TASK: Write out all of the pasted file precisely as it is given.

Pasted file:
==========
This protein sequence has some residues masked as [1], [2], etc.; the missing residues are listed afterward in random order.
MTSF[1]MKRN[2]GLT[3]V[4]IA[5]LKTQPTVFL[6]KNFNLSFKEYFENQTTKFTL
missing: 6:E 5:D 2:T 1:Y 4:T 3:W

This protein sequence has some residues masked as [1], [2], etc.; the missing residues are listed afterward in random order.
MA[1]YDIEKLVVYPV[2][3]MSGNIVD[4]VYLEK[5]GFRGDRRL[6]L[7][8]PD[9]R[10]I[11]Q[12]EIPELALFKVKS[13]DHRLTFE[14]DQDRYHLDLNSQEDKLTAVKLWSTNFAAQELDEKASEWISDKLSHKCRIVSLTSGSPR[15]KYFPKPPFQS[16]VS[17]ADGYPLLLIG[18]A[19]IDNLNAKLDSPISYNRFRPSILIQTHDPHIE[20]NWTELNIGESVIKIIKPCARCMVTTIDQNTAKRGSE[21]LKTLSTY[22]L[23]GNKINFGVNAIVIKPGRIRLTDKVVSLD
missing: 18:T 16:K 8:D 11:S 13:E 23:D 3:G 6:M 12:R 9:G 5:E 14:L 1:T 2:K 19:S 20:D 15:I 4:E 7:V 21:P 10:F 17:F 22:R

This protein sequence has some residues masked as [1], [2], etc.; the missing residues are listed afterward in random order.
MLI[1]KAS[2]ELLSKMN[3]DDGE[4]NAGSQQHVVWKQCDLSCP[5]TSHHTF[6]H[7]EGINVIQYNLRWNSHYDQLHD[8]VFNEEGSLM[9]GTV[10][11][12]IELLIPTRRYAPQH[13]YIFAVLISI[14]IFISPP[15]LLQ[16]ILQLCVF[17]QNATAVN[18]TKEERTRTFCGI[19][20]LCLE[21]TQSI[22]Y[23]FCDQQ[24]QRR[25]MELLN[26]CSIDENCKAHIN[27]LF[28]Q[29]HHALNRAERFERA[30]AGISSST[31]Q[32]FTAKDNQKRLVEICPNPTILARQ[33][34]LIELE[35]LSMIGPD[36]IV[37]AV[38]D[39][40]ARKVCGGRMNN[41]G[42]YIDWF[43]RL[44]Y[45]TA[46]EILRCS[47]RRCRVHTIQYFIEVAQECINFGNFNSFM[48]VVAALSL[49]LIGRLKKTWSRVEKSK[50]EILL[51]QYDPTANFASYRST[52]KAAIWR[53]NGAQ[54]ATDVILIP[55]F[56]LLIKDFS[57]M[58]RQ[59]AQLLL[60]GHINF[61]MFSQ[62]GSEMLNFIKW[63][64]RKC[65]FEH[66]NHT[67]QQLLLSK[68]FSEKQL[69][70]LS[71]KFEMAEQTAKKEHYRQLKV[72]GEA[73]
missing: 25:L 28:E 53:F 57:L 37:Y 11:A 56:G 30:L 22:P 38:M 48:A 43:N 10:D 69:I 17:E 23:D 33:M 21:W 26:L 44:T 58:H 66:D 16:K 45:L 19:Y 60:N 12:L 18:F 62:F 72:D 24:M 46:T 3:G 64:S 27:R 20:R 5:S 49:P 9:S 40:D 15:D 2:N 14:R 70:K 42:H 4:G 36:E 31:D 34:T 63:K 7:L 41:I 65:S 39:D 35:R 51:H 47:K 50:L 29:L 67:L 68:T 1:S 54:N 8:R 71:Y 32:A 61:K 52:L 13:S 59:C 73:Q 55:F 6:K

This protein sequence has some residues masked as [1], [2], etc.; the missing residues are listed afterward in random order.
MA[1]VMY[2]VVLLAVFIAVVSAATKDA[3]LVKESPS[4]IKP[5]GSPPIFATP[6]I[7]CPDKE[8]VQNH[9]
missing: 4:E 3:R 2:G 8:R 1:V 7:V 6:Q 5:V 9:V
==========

This protein sequence has some residues masked as [1], [2], etc.; the missing residues are listed afterward in random order.
MTSF[1]MKRN[2]GLT[3]V[4]IA[5]LKTQPTVFL[6]KNFNLSFKEYFENQTTKFTL
missing: 6:E 5:D 2:T 1:Y 4:T 3:W

This protein sequence has some residues masked as [1], [2], etc.; the missing residues are listed afterward in random order.
MA[1]YDIEKLVVYPV[2][3]MSGNIVD[4]VYLEK[5]GFRGDRRL[6]L[7][8]PD[9]R[10]I[11]Q[12]EIPELALFKVKS[13]DHRLTFE[14]DQDRYHLDLNSQEDKLTAVKLWSTNFAAQELDEKASEWISDKLSHKCRIVSLTSGSPR[15]KYFPKPPFQS[16]VS[17]ADGYPLLLIG[18]A[19]IDNLNAKLDSPISYNRFRPSILIQTHDPHIE[20]NWTELNIGESVIKIIKPCARCMVTTIDQNTAKRGSE[21]LKTLSTY[22]L[23]GNKINFGVNAIVIKPGRIRLTDKVVSLD
missing: 18:T 16:K 8:D 11:S 13:E 23:D 3:G 6:M 12:R 9:G 5:E 14:L 1:T 2:K 19:S 20:D 15:I 4:E 7:V 21:P 10:F 17:F 22:R

This protein sequence has some residues masked as [1], [2], etc.; the missing residues are listed afterward in random order.
MLI[1]KAS[2]ELLSKMN[3]DDGE[4]NAGSQQHVVWKQCDLSCP[5]TSHHTF[6]H[7]EGINVIQYNLRWNSHYDQLHD[8]VFNEEGSLM[9]GTV[10][11][12]IELLIPTRRYAPQH[13]YIFAVLISI[14]IFISPP[15]LLQ[16]ILQLCVF[17]QNATAVN[18]TKEERTRTFCGI[19][20]LCLE[21]TQSI[22]Y[23]FCDQQ[24]QRR[25]MELLN[26]CSIDENCKAHIN[27]LF[28]Q[29]HHALNRAERFERA[30]AGISSST[31]Q[32]FTAKDNQKRLVEICPNPTILARQ[33][34]LIELE[35]LSMIGPD[36]IV[37]AV[38]D[39][40]ARKVCGGRMNN[41]G[42]YIDWF[43]RL[44]Y[45]TA[46]EILRCS[47]RRCRVHTIQYFIEVAQECINFGNFNSFM[48]VVAALSL[49]LIGRLKKTWSRVEKSK[50]EILL[51]QYDPTANFASYRST[52]KAAIWR[53]NGAQ[54]ATDVILIP[55]F[56]LLIKDFS[57]M[58]RQ[59]AQLLL[60]GHINF[61]MFSQ[62]GSEMLNFIKW[63][64]RKC[65]FEH[66]NHT[67]QQLLLSK[68]FSEKQL[69][70]LS[71]KFEMAEQTAKKEHYRQLKV[72]GEA[73]
missing: 25:L 28:E 53:F 57:L 37:Y 11:A 56:G 30:L 22:P 38:M 48:A 43:N 10:D 69:I 17:E 23:D 33:M 21:W 26:L 44:T 58:H 66:D 16:K 45:L 19:Y 60:N 12:L 18:F 62:F 72:D 24:M 46:T 3:G 64:S 27:R 20:R 5:S 49:P 9:S 40:D 15:D 2:N 14:R 70:K 42:H 4:G 36:E 31:D 34:T 63:K 7:L 41:I 65:S 39:D 35:R 51:H 47:K 50:L 29:L 67:L 68:T 1:S 54:N 8:R 71:Y 32:A 61:K 52:L 13:S 59:C 73:Q 55:F 6:K

This protein sequence has some residues masked as [1], [2], etc.; the missing residues are listed afterward in random order.
MA[1]VMY[2]VVLLAVFIAVVSAATKDA[3]LVKESPS[4]IKP[5]GSPPIFATP[6]I[7]CPDKE[8]VQNH[9]
missing: 4:E 3:R 2:G 8:R 1:V 7:V 6:Q 5:V 9:V